Howard Schultz: Obamacare Doesn’t Worry Starbucks
The idea of reforming the American health care system had been batted around Congress for more than a decade before the Affordable Care Act was signed into law by President Barack Obama. Initially, the Clinton administration proposed a plan to create universal coverage for Americans that relied on competition among private insurers with government regulation to control costs. Democrats in Congress were divided over the reform, and solid opposition from Republicans and business interests prevent the bill from ever becoming law.
When Obamacare was being debated, the potential effects the employer-sponsored mandate would have on business was an oft-repeated concern. Even though that mandate has been delayed by a year, the fear that the costs to provide insurance to employees working 30 or more hours per week is now even more pressing for companies with 50 or more full-time workers now that the implementation deadline has drawn nearer.
Many companies are cutting health insurance benefits or reducing employees’ hours below the 30-hour cutoff, but not Starbucks (NASDAQ:SBUX). In an interview with Reuters, Chief Executive Officer Howard Schultz said the coffee shop chain would not be adjusting benefits or staff schedules ahead in anticipation of Obamacare.
“Other companies have announced that they won’t provide coverage for spouses; others are lobbying for the cut-off to be at 40 hours,” Schultz said in the telephone interview. “But Starbucks will continue maintaining benefits for partners and won’t use the new law as excuse to cut benefits or lower benefits for its workers.” Currently, Starbucks provides health care to part-time employees who work 20 hours a week or more.
His comments have particular resonance because last week an internal United Parcel Service (NYSE:UPS) memorandum was published detailing the company’s plans to change benefits for spouses of non-union employees. UPS — one the largest employers in the United States and the world’s biggest parcel deliverer — plans to eliminate health benefits for approximately 15,000 working spouses of white-collar employees, according to the memo.
The motivation behind this change is “the rising cost of health care in general” and the new expenses brought on by the Affordable Care Act in particular. UPS reasoned that many spouses in the U.S. workforce will have access to employer-sponsored insurance mandated by the health care reform.
Despite the fact that Obamacare mandates that businesses with 50 or more employees provide health insurance for their workers and their dependents or pay a penalty, it will not require employers to cover spouses. The logic behind that provision is that husbands and wives will either be eligible to receive coverage from their own employer or be able to purchase affordable insurance via the individual exchanges.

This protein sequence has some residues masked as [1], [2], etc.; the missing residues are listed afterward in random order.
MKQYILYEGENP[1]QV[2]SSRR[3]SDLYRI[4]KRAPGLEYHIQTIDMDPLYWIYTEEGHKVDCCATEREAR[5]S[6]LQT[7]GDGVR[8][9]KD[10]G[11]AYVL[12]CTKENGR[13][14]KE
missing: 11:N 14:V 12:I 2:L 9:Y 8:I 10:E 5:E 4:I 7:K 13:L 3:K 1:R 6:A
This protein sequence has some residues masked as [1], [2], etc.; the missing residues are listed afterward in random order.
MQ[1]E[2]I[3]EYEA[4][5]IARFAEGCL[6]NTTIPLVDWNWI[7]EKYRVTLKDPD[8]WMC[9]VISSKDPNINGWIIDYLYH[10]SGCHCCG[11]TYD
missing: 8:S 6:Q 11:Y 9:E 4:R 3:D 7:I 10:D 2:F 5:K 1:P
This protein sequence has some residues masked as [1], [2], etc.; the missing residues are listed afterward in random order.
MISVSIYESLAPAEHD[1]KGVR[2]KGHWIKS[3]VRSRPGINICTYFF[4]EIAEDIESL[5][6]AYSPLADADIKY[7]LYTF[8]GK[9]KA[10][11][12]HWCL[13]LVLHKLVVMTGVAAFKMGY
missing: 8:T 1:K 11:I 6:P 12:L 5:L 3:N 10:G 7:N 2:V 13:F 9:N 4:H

Even though any authorities on the health care reform law say that the change will not significantly affect coverage for spouses, labor advocates feared that may not necessarily be the case.
Some hard evidence has materialized to back up what labor advocates have claimed. Of 420 firms surveyed recently by the consulting firm Towers Watson, close to 60 percent of the companies polled said the individual insurance exchanges were a possible way to control their health-care and administrative costs as their workers will be able to purchase so-called affordable coverage via the online marketplaces. But the operative word here is “possible.”
Most of these companies, which collectively employ 8.7 million people, do not have firm, near-term plans to implement such a strategy. In fact, more than 82 percent of respondents said the see subsidized health care benefits as an “important part of their employee value proposition” in 2014.
Still, some companies have toyed with the idea of reducing hours for employees so they will not be considered full-time workers. Last year, Darden Restaurants (NYSE:DRI), owner of the Olive Garden and Red Lobster chains, began experimenting with hiring more part-time workers to keep healthcare costs low, but after public outrage, the restaurant chain later added that it would not cut full-time employees to part-time.
In recent months, Wal-Mart (NYSE:WMT) has also been hiring only temporary workers at many of its stores in the United States, marking the first time the world’s largest retailer has made that decision outside of the holiday shopping season. A company spokesman denied the staffing decision had anything to do with the health care reform, as did Chief Executive Mike Duke on the company’s most recent earnings conference call. But, regardless of the motivation, less than 10 percent of the discount retailer’s U.S. workforce is comprised of temporary workers, compared to 1 or 2 percent before 2013.
Of course, the challenging economic environment for such companies as Darden and Wal-Mart have contributed to the growing number of part-time workers. So far this year, low-pay sectors — retail, restaurants, temporary staffing firms, and home health care — have made up 45 percent of the country’s 1.3 million payroll additions.
Since March, the number of part time workers has swelled by 791,000 while the number of full-time workers has risen 187,000, making that disparity even more glaring is the fact that there are 116.1 million full-time workers in the United States and just 28.2 million part-time workers.
Here’s how the main U.S. indexes traded on Wednesday:
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